The Native Voice
In 1945, Alfred Adams, a respected Haida elder and founding president of the Native Brotherhood of British Columbia (NBBC), was dying of cancer. After decades of fighting to increase the rights and recognition of First Nations people, he implored Maisie Hurley to help his people ... Read more
In 1945, Alfred Adams, a respected Haida elder and founding president of the Native Brotherhood of British Columbia (NBBC), was dying of cancer. After decades of fighting to increase the rights and recognition of First Nations people, he implored Maisie Hurley to help his people by telling others about their struggle. Hurley took his request to both heart and mind, and with $150 of her own money, started a small newspaper that would become a powerful catalyst for change: The Native Voice.
At that time, the Welsh-born Hurley had been an advocate for First Nations clients in court. She did not have a law degree, but was graced with the courage and confidence to challenge all who stood in her way. When defending a First Nations woman accused of stealing a hotel clerk's wallet, she seared the hapless plaintiff with such a withering cross examination that his off-colour rejoinder earned him a night in jail for contempt after he refused to pay the fine.
After Hurley launched The Native Voice, it became the official newspaper of the NBBC, one of the largest democratic First Nations organizations in the country, but she continued to serve on the editorial board as publisher and director for many years without remuneration. At a time when telecommunication was expensive and often inaccessible in Aboriginal communities, The Native Voice reported relevant news and stories of everyday life to First Nations throughout the province, including hard-won rights such as the right to vote provincially (1949) and federally (1960). As the official publication of the NBBC, the Voice chronicled both the realities of Aboriginal life and a vision for the future, enabling and inspiring overdue change in Canada.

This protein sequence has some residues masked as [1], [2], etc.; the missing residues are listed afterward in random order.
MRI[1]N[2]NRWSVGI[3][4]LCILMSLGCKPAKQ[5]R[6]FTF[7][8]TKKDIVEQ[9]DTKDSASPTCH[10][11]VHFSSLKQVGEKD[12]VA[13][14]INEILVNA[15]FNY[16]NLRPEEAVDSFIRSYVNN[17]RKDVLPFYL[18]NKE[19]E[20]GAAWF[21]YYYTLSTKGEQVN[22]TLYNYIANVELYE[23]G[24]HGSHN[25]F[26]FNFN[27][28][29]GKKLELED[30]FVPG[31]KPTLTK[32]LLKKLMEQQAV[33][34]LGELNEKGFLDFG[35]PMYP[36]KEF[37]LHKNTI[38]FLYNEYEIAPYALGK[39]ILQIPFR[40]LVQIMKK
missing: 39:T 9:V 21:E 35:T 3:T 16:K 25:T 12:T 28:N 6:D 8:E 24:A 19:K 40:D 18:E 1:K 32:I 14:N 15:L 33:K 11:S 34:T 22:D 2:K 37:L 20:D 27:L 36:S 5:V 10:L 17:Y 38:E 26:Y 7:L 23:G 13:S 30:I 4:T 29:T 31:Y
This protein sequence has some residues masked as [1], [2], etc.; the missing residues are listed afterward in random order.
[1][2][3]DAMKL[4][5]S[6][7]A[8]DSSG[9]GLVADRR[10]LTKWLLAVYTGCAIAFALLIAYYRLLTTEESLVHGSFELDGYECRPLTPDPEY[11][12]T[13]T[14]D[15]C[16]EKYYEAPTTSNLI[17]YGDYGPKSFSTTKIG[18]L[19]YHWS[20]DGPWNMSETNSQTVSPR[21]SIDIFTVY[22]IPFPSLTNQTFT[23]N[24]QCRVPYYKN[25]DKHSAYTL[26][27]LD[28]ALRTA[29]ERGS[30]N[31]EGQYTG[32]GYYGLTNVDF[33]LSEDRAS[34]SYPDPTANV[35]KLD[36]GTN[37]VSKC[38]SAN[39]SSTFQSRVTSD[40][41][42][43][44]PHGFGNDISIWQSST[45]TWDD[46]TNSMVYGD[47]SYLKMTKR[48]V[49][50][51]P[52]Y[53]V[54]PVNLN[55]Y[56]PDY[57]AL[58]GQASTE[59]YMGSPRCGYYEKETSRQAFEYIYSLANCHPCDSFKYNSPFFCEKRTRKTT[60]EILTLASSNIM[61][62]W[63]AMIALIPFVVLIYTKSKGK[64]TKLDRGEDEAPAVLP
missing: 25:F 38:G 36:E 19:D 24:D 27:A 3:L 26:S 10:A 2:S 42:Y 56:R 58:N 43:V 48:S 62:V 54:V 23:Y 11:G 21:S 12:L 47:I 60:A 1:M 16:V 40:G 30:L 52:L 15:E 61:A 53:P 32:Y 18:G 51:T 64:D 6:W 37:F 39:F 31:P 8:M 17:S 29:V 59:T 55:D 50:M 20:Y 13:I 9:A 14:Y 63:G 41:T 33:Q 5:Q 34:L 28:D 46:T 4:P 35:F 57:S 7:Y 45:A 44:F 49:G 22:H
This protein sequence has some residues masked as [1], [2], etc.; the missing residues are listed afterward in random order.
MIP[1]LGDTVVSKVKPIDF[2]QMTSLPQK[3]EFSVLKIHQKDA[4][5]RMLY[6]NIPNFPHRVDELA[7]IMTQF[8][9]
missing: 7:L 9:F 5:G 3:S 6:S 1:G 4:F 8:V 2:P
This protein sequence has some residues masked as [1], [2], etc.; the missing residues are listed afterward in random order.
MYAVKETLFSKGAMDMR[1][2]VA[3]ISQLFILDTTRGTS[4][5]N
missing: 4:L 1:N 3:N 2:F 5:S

Maisie Hurley's dedication to improving the lives of those she referred to as "my people" was honoured through several First Nations naming ceremonies by people of the Skeena, Squamish/North Vancouver and Comox areas. The story of the NBBC, The Native Voice and Maisie Hurley offer an inspiring testament to the power of cooperation and vision to create powerful change.
Eric Jamieson is the author of Tragedy at Second Narrows: The Story of the Ironworkers Memorial Bridge (Harbour Publishing, 2008), co-author of South Pole: 900 Miles on Foot (Horsdal and Schubart, 1996), and has contributed articles on outdoor living and history to a variety of newspapers and magazines. In 2009, he was awarded the Lieutenant-Governor’s Medal for History Writing.
- Lieutenant Governor’s Historical Writing Honourable Mention 2017, Commended
- George Ryga Award 2016, Short-listed
“I applaud Eric Jamieson for bringing to light the valiant and relentless effort by one ‘white woman,’ Maisie Hurley, to seek justice for Aboriginal people. ”
— Chief Dr. Robert Joseph, Gwawaenuk First Nation, Member of Order of British Columbia